# What does 95% efficacy for the vaccines mean?

The efficacy number is calculated as a ratio between vaccinated and unvaccinated (placebo) for some outcome. For the RNA vaccines, the outcome they were looking for in the big trial was symptomatic covid. For J&J the outcome was moderate-to-severe covid. We also have an experiment in Israel showing that the Pfizer vaccine reduces hospitalizations by about the same amount as it reduces symptomatic covid, if you want to to a closer comparison.

The ratio for a certain outcome between the vaccinated and unvaccinated people gives us a *relative* risk. If you are fully vaccinated with one of the RNA vaccines, your relative risk of symptomatic covid is about 0.05, or to put it another way, the reduction of your risk is 95%.

If you want to know *absolute* rather than *relative* risk, you need to know what your background risk is. We know that at least with the older variants, your risk of catching covid if you have a close contact with an infectious person (15 min face-to-face conversation indoors with no masks) is about 20%. That's an absolute risk. If you reduce that absolute risk by 95% because you are vaccinated, your risk becomes 5% of 20%, or 1%. So your absolute risk of catching covid after a close contact with an infectious person is 1%. It's probably lower if the other person is also vaccinated, but at this point we don't know by how much.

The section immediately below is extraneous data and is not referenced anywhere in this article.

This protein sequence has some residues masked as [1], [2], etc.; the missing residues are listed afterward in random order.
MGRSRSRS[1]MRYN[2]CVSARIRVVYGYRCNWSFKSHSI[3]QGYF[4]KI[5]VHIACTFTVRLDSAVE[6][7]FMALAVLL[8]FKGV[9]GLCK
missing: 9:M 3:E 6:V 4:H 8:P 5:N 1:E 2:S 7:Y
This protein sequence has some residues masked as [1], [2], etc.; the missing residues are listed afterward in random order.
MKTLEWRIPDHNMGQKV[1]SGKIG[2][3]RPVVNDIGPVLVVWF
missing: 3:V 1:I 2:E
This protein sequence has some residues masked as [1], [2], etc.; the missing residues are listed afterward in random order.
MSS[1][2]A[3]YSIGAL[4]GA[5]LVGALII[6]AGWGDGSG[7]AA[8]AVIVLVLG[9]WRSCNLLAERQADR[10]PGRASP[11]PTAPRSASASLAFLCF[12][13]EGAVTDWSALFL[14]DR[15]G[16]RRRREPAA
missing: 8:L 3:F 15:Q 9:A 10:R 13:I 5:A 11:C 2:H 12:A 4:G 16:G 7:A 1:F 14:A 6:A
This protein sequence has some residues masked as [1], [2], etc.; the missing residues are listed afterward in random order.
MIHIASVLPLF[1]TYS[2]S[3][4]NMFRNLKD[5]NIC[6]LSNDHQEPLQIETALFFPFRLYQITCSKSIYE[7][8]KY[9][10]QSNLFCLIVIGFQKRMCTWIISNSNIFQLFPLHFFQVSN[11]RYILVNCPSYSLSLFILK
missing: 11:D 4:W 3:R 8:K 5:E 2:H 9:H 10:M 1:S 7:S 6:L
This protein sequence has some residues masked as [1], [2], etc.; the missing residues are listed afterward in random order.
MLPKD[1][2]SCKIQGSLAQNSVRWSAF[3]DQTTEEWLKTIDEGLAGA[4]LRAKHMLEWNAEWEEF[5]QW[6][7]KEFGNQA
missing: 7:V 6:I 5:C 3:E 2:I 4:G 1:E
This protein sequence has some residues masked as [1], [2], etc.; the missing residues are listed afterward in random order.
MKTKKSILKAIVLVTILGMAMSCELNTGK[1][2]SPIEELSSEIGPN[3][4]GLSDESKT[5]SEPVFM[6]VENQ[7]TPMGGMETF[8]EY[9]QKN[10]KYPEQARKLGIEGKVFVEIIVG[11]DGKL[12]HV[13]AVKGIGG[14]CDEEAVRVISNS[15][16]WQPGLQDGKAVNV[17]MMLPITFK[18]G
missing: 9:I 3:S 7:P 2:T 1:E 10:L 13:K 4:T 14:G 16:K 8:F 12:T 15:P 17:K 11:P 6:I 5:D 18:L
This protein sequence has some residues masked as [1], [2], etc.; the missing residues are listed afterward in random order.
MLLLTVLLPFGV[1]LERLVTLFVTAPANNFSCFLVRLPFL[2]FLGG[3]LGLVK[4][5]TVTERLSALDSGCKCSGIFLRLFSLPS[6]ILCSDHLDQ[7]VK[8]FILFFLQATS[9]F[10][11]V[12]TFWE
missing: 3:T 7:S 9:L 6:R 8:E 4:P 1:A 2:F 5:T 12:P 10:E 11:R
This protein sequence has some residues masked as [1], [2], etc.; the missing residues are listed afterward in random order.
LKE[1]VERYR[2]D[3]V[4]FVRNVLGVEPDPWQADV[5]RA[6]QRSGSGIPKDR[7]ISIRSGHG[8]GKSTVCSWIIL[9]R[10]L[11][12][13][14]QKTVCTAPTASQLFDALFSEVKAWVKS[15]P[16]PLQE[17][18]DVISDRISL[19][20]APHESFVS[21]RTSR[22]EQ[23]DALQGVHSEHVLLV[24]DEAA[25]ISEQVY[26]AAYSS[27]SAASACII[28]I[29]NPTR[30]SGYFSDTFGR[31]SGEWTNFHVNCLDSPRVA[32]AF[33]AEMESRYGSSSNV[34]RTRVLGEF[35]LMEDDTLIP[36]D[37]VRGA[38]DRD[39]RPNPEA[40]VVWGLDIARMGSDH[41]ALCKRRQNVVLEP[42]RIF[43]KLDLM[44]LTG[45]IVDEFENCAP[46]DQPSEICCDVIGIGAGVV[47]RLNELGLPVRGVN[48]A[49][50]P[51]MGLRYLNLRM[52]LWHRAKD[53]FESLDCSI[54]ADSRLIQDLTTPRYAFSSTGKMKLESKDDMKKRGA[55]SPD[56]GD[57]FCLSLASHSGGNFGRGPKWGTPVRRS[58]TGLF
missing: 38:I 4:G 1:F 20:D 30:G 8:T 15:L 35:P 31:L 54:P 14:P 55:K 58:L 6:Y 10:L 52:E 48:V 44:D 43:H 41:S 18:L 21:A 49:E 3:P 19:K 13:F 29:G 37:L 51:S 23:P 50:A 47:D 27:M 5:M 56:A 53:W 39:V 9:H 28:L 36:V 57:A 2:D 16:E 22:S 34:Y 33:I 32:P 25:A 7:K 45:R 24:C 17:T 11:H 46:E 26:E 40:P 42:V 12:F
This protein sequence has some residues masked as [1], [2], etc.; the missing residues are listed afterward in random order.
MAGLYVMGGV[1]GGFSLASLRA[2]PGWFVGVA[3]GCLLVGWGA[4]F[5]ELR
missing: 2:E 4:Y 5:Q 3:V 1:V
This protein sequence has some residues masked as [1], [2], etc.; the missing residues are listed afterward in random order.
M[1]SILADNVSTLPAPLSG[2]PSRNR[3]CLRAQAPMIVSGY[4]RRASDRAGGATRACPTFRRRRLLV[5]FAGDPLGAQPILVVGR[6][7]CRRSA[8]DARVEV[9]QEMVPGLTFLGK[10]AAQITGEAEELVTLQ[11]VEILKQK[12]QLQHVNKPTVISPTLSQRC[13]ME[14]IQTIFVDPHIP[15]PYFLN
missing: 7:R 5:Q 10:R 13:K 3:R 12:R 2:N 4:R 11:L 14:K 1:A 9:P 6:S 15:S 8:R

If you wanted to know your absolute risk for a certain time period, you'd have to know how much exposure you have in that time period.

The vaccines also reduce the symptoms and the amount of virus shed if you do get covid, so there still is a benefit, even if you are unlucky enough to get covid in spite of being vaccinated.